Kirkus: The third installment of a necromantic science-fantasy series continues working at puzzles of identity and the meaning of loyalty.
Previously (Gideon the Ninth, 2019; Harrow the Ninth, 2020), sullen but brilliant necromancer Harrowhark consumed the soul of Gideon, her foulmouthed cavalier, to become a Lyctor, a semi-immortal officer in the Emperor Undying’s court. In a desperate attempt to preserve Gideon’s identity, Harrow deliberately erased the other woman from her memories, leaving herself confused to the point of delusion, unable to access her full powers, and vulnerable to enemies both within and without the Emperor’s court. This novel introduces Nona, a sweet but extraordinarily naïve young woman who appears to be in Harrowhark’s body but with Gideon’s golden eyes, lacking both necromantic abilities and any memories prior to six months ago. Nona’s been happy despite her precarious living situation in a war-torn city threatened by the necromantic Houses and their foe, the Blood of Eden. Unfortunately, what fragile peace she has cannot last, and everything depends on recovering Nona’s memories and returning to Harrowhark’s home in the Ninth House, there to finally release the deadly threat lurking in the Locked Tomb. But who is Nona, really: Harrowhark, Gideon, a blend of both young women…or someone else entirely? (The reader will figure it out long before the characters do.) Meanwhile, the Emperor and Harrowhark meet in dreams, where he recounts events of 10,000 years ago, when, as a newly fledged necromancer, his conflict with the corrupt trillionaires who planned to escape the dying Earth and leave the remaining billions to perish led to nuclear apocalypse. It’s pretty gutsy of Muir to write two books in a row about amnesiac characters, particularly when it may very well be the same character experiencing a different form of amnesia in each. This work initially reads like a strange interlude from the series, devoted to Nona’s odd but essentially quotidian routine in the midst of war, riot, and general chaos. But the story gradually gathers speed, and it’s all in service to a deeper plot. It is unfortunate that the demands of that plot mean we’ve gotten a considerably smaller dose of Gideon’s defiantly crude, riotously flouncy behavior in the two books subsequent to the one which bears her name.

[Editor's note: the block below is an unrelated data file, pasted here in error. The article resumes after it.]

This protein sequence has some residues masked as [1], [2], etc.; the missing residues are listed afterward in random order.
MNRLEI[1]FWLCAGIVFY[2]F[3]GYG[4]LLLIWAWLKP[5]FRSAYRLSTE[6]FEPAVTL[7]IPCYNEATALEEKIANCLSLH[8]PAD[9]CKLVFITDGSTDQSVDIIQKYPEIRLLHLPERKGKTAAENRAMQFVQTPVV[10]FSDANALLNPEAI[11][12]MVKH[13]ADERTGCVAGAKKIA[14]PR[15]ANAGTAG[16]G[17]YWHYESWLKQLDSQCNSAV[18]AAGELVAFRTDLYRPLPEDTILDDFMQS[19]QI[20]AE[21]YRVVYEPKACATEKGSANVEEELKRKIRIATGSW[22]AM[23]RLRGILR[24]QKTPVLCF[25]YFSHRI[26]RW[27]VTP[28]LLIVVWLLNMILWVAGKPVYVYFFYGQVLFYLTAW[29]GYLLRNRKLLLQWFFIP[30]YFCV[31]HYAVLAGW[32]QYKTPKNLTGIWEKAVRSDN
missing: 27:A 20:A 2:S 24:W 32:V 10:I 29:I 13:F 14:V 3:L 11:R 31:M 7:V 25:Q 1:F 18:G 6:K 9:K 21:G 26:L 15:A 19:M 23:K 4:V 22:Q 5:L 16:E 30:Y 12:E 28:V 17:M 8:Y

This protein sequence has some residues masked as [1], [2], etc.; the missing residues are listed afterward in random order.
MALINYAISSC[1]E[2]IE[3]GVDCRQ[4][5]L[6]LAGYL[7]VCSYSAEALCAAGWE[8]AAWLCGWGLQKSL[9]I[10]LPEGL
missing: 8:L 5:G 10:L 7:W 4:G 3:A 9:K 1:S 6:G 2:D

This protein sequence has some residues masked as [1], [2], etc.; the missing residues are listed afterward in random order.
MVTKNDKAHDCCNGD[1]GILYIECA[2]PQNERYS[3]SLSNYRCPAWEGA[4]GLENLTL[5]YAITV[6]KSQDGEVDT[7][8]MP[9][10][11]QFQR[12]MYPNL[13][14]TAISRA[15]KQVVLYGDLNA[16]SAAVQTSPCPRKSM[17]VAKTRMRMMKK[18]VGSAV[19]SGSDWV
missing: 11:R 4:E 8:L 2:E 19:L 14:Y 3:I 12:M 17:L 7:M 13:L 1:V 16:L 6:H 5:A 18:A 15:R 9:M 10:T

A deceptively quiet beginning rockets to a thrilling finish, preparing us for the next volume’s undoubtedly explosive finale.